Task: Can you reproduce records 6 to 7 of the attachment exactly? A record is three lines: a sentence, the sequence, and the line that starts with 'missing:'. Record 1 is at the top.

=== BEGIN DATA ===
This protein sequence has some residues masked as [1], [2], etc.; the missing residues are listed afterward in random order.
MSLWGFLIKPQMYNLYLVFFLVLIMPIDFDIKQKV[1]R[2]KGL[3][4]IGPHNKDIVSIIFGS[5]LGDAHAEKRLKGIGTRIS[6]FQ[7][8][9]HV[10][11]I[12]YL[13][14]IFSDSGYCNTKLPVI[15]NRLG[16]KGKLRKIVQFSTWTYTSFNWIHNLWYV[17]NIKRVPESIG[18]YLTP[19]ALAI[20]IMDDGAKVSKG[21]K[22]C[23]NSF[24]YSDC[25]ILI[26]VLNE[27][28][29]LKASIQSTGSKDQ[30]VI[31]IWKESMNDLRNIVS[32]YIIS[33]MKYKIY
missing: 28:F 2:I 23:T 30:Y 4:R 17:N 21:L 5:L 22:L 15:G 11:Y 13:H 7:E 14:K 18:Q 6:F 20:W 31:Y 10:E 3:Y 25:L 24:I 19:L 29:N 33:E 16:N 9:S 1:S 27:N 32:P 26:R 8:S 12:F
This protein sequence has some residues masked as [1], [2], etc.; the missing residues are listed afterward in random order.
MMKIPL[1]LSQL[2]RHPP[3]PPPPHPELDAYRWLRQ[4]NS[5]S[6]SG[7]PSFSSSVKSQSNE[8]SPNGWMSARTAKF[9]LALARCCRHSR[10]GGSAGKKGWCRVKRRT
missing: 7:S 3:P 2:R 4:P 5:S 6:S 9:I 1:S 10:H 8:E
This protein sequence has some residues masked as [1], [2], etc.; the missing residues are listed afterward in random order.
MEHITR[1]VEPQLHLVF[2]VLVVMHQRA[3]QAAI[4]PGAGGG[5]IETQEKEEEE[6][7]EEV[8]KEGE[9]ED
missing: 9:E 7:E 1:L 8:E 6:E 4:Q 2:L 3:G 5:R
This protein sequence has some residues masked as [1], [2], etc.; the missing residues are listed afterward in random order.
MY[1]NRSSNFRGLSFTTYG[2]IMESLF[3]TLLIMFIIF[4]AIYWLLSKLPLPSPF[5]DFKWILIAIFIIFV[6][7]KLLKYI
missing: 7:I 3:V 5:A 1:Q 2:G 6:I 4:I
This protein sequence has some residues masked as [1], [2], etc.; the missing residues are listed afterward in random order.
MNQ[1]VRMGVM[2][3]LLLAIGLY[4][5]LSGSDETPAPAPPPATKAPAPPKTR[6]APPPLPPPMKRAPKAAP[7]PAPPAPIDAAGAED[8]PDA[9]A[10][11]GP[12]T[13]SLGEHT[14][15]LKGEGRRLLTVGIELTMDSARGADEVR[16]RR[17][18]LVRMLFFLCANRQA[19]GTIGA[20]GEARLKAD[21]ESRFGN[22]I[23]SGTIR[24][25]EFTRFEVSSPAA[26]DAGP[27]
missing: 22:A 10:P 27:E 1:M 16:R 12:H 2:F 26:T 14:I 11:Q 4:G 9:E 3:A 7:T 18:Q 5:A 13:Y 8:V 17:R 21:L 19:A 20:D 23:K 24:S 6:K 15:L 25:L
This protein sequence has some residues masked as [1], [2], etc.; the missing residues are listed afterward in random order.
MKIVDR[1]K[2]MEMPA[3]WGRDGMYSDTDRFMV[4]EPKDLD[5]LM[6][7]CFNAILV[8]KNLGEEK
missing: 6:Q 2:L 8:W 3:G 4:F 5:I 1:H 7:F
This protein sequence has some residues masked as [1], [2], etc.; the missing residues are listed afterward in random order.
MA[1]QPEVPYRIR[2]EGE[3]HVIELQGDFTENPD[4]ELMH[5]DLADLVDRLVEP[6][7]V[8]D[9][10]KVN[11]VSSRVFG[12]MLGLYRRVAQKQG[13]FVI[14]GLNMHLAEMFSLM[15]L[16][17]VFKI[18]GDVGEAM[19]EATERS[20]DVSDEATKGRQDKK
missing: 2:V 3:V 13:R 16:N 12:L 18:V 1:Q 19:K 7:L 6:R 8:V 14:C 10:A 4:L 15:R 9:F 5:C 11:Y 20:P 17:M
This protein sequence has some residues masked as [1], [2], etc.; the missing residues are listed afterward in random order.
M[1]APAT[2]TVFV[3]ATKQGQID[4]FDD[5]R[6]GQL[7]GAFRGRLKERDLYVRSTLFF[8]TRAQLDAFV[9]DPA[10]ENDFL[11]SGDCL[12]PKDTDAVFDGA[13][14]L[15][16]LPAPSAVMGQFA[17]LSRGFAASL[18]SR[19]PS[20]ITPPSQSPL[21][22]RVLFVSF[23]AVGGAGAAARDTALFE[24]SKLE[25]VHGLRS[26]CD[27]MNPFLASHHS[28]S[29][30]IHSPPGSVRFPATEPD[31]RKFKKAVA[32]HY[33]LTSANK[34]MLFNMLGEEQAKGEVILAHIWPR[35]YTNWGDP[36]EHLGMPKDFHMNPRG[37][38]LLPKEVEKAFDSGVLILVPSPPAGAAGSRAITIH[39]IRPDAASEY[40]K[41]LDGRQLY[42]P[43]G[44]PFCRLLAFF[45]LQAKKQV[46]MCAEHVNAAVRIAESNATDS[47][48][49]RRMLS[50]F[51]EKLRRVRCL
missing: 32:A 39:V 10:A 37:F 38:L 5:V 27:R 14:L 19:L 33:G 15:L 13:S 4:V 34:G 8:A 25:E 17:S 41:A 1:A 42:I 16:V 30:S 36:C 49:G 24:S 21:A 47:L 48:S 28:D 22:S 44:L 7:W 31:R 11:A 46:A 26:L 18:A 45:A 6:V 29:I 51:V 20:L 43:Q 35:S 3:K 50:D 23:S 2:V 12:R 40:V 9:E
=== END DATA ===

This protein sequence has some residues masked as [1], [2], etc.; the missing residues are listed afterward in random order.
MKIVDR[1]K[2]MEMPA[3]WGRDGMYSDTDRFMV[4]EPKDLD[5]LM[6][7]CFNAILV[8]KNLGEEK
missing: 6:Q 2:L 8:W 3:G 4:F 5:I 1:H 7:F
This protein sequence has some residues masked as [1], [2], etc.; the missing residues are listed afterward in random order.
MA[1]QPEVPYRIR[2]EGE[3]HVIELQGDFTENPD[4]ELMH[5]DLADLVDRLVEP[6][7]V[8]D[9][10]KVN[11]VSSRVFG[12]MLGLYRRVAQKQG[13]FVI[14]GLNMHLAEMFSLM[15]L[16][17]VFKI[18]GDVGEAM[19]EATERS[20]DVSDEATKGRQDKK
missing: 2:V 3:V 13:R 16:N 12:L 18:V 1:Q 19:K 7:L 6:R 8:V 14:C 10:A 4:L 15:R 9:F 5:C 11:Y 20:P 17:M